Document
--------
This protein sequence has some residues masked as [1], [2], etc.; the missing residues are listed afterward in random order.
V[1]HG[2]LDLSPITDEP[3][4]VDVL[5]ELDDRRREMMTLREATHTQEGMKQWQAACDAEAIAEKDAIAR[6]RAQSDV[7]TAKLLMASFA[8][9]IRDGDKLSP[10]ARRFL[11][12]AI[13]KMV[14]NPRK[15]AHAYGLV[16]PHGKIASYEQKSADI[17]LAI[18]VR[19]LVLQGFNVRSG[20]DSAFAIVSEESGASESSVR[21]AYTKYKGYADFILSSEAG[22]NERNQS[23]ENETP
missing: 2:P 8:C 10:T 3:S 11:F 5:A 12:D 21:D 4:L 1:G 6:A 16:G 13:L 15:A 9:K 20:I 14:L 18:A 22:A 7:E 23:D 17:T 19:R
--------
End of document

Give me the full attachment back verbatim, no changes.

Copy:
This protein sequence has some residues masked as [1], [2], etc.; the missing residues are listed afterward in random order.
V[1]HG[2]LDLSPITDEP[3][4]VDVL[5]ELDDRRREMMTLREATHTQEGMKQWQAACDAEAIAEKDAIAR[6]RAQSDV[7]TAKLLMASFA[8][9]IRDGDKLSP[10]ARRFL[11][12]AI[13]KMV[14]NPRK[15]AHAYGLV[16]PHGKIASYEQKSADI[17]LAI[18]VR[19]LVLQGFNVRSG[20]DSAFAIVSEESGASESSVR[21]AYTKYKGYADFILSSEAG[22]NERNQS[23]ENETP
missing: 2:P 8:C 10:T 3:S 11:F 5:A 12:D 21:D 4:L 1:G 6:A 16:G 13:L 15:A 9:K 20:I 14:L 18:A 22:A 7:E 23:D 17:T 19:R